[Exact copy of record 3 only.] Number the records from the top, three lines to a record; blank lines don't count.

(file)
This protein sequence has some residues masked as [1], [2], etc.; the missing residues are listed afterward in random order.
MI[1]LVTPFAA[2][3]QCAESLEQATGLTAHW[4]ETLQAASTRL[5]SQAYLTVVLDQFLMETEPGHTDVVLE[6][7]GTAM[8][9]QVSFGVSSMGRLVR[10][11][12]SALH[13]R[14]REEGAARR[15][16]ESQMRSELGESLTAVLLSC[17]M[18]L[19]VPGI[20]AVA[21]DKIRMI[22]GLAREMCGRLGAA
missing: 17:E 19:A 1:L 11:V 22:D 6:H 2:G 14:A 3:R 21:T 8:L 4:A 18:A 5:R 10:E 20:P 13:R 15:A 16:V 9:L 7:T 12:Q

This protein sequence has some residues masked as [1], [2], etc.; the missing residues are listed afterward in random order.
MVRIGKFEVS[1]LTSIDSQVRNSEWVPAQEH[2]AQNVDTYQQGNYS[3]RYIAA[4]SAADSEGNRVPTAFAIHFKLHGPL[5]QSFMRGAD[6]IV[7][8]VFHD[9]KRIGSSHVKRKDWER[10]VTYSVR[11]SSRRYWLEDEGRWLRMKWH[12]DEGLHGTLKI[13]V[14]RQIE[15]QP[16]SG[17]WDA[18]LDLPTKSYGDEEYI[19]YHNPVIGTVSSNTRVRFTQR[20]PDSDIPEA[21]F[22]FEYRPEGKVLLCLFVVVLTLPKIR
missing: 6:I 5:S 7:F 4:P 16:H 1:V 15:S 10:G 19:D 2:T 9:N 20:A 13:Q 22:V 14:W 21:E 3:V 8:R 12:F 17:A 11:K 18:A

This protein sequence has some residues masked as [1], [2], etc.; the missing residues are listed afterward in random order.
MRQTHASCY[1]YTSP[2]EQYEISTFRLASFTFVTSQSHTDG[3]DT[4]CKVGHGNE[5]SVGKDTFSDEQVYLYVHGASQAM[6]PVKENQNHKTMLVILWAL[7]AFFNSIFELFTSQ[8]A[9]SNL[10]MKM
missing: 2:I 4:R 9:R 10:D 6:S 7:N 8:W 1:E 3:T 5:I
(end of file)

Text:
This protein sequence has some residues masked as [1], [2], etc.; the missing residues are listed afterward in random order.
MRQTHASCY[1]YTSP[2]EQYEISTFRLASFTFVTSQSHTDG[3]DT[4]CKVGHGNE[5]SVGKDTFSDEQVYLYVHGASQAM[6]PVKENQNHKTMLVILWAL[7]AFFNSIFELFTSQ[8]A[9]SNL[10]MKM
missing: 2:I 4:R 9:R 10:D 6:S 7:N 8:W 1:E 3:T 5:I